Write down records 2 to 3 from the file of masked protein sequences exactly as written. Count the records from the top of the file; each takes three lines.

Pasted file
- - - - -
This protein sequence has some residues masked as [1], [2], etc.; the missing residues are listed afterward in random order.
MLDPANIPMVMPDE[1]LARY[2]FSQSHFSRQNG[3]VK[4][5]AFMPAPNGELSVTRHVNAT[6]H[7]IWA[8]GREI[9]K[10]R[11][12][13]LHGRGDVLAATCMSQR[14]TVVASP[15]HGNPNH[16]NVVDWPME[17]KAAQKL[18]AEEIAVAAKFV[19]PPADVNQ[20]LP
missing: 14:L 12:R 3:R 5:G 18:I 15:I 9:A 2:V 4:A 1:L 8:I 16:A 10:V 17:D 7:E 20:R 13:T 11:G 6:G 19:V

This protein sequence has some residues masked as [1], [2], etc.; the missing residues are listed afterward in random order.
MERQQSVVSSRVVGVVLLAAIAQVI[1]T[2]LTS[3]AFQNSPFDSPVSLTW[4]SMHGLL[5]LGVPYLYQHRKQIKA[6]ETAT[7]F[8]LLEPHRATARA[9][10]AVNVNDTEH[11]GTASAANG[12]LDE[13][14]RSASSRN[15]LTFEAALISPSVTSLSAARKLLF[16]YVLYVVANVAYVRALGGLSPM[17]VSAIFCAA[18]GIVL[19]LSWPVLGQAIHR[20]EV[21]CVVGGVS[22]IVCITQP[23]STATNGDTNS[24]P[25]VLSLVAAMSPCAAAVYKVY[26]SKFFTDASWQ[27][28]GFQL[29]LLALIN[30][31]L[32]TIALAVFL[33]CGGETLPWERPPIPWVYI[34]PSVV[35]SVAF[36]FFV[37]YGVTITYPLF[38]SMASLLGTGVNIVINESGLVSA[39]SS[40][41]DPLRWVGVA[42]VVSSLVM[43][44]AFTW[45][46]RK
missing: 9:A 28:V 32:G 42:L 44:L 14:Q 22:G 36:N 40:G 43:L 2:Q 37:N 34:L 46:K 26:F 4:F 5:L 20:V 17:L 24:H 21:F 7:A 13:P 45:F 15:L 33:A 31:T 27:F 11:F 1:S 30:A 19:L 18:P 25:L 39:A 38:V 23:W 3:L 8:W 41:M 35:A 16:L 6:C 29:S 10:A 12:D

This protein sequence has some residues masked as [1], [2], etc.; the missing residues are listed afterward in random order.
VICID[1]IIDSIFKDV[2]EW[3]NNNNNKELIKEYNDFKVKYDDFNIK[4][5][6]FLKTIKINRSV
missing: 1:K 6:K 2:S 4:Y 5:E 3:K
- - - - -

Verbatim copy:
This protein sequence has some residues masked as [1], [2], etc.; the missing residues are listed afterward in random order.
MERQQSVVSSRVVGVVLLAAIAQVI[1]T[2]LTS[3]AFQNSPFDSPVSLTW[4]SMHGLL[5]LGVPYLYQHRKQIKA[6]ETAT[7]F[8]LLEPHRATARA[9][10]AVNVNDTEH[11]GTASAANG[12]LDE[13][14]RSASSRN[15]LTFEAALISPSVTSLSAARKLLF[16]YVLYVVANVAYVRALGGLSPM[17]VSAIFCAA[18]GIVL[19]LSWPVLGQAIHR[20]EV[21]CVVGGVS[22]IVCITQP[23]STATNGDTNS[24]P[25]VLSLVAAMSPCAAAVYKVY[26]SKFFTDASWQ[27][28]GFQL[29]LLALIN[30][31]L[32]TIALAVFL[33]CGGETLPWERPPIPWVYI[34]PSVV[35]SVAF[36]FFV[37]YGVTITYPLF[38]SMASLLGTGVNIVINESGLVSA[39]SS[40][41]DPLRWVGVA[42]VVSSLVM[43][44]AFTW[45][46]RK
missing: 9:A 28:V 32:G 42:L 44:L 14:Q 22:G 36:N 40:G 43:L 2:Q 37:N 34:L 46:K 26:F 4:F 5:L 20:V 17:L 24:H 21:F 7:A 13:P 45:F 15:L 33:A 31:T 27:F 11:F 1:S 30:A 19:L 18:P 25:L 39:A 38:V 23:W 3:L 8:W 41:M 35:A 16:L 6:C 29:S 10:A 12:D

This protein sequence has some residues masked as [1], [2], etc.; the missing residues are listed afterward in random order.
VICID[1]IIDSIFKDV[2]EW[3]NNNNNKELIKEYNDFKVKYDDFNIK[4][5][6]FLKTIKINRSV
missing: 1:K 6:K 2:S 4:Y 5:E 3:K